Devils Tower. Grand Canyon. Death Valley. Arches. These are some of America’s greatest national parks and monuments, and all were protected because of a law known as the Antiquities Act. The Act was first used in Wyoming, but today Wyoming is the only state where the Antiquities Act cannot be used, depriving Wyoming of its safeguards — and economic benefits.
The Antiquities Act was passed in 1906 and first used by then President Theodore Roosevelt to create Devils Tower National Monument in northeastern Wyoming. The Act is a powerful law, allowing the president to unilaterally establish a national monument on federal land. While national monuments can also be designated by acts of Congress, that has always been a slow and difficult process. The Antiquities Act bypasses partisan gridlock to quickly save resources under immediate threat.
The National Parks Conservation Association calls the Act “one of our nation’s most important conservation tools.” Since it was passed, 16 of 21 presidents — including Clinton, Bush, Obama and Trump — have used the act to create national monuments across the nation, from Maine to Hawaii.
But when the Antiquities Act was used to create a national monument that would later become part of Grand Teton National Park, local residents in Wyoming saw it as such an overreach that in 1950, Congress passed legislation so that it would never happen again. The law stripped away the president’s ability under the Antiquities Act to create any new national monuments in the state of Wyoming.
While Wyoming hasn’t benefited from the Antiquities Act in decades, every other state in the West has. Since 1950, 17 national monuments have been created in the Mountain time zone alone, protecting archaeological sites, fossils, historic landmarks and recreational opportunities, while also attracting millions of visitors (and their wallets). Think of William Clark’s centuries-old signature carved into rock at Pompeys Pillar in Montana, or thousands of fossils at Bears Ears in Utah, or the more than 8,000 ancient villages, petroglyphs and other sites at Canyons of the Ancients in Colorado, and you’re thinking of important resources protected with the Antiquities Act.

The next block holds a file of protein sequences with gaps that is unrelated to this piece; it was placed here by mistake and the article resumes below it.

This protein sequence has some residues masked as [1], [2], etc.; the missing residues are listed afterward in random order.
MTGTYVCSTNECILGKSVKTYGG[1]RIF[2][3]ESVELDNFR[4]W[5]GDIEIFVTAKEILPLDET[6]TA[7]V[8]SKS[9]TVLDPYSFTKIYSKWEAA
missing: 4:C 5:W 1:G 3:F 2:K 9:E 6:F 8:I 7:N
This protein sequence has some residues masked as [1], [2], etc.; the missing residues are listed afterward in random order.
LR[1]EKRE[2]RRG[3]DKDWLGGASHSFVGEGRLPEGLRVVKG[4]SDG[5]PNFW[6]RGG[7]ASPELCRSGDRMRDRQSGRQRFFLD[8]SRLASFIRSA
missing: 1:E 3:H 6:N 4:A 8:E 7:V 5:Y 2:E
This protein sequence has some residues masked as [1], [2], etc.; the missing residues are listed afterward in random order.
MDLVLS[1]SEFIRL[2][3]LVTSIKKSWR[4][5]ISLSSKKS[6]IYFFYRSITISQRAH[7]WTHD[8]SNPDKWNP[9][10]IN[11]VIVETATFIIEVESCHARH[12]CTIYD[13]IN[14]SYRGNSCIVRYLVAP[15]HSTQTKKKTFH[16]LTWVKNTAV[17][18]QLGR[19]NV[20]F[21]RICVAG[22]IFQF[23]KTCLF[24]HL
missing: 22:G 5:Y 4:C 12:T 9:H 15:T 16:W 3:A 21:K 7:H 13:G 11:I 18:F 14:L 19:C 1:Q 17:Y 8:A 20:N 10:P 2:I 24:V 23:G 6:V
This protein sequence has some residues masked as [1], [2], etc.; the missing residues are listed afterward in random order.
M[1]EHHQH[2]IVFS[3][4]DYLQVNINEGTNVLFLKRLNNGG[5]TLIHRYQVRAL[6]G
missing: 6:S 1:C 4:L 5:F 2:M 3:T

Unprotected resources are at much greater risk of damage from careless off-roaders, vandalism and outright theft than those within national monuments. In Wyoming, federal lands are full of sites worthy of recognition and protection, but without the Antiquities Act they might not get the recognition and protection they deserve.
At Red Gulch Dinosaur Tracksite near Greybull, you can walk alongside rare dinosaur footprints laid down millions of years ago. High atop Medicine Mountain in the Bighorn National Forest, a wheel of stones made by Native Americans has been used for centuries, if not millennia, for worship and study of the stars. And National Parks Traveler argues that Wyoming’s magnificent Wind River range “visibly defines spectacular” and deserves greater recognition at a national level.
There’s a real economic benefit to bringing back the Antiquities Act to Wyoming. Chimney Rock in Colorado was declared a national monument in 2012, and it saw a 51% increase in visitation from 2011 to 2016. More national monument visitors means more money spent locally, according to studies by Montana-based Headwaters Economics and D.C.-based Resources for the Future. Both nonprofits found that local economies gained new businesses and jobs after national monuments were established nearby.
Wyoming, struggling to adapt to a world moving away from fossil fuels, needs those businesses and jobs. The state’s largest industries are tourism and extraction. With a dim long-term outlook for oil and coal, the state needs to boost another industry such as tourism to avoid more colossal state budget cuts, like the $430 million cut made last year that eliminated 324 jobs and, in the words of Gov. Mark Gordon, “set our state back by eliminating valuable programs and services.”
New monuments could also give local communities more of a voice in how natural resources are managed. Many national monuments are jointly managed by a federal agency and non-federal partners, both public and private. Canyon de Chelly in Arizona, for example, is co-managed with the Navajo Nation. Waco Mammoth National Monument is co-managed with the city of Waco, Texas, and César E. Chávez National Monument in California is co-managed with the National Chávez Center. All of these partnerships give local communities more say about what happens on the ground.
Wyoming has been left out of the Antiquities Act for more than seven decades, but Congress could change the law to make it apply in Wyoming again. A change in the law could bring new monuments, businesses and jobs to Wyoming — and who in Congress wouldn’t want that?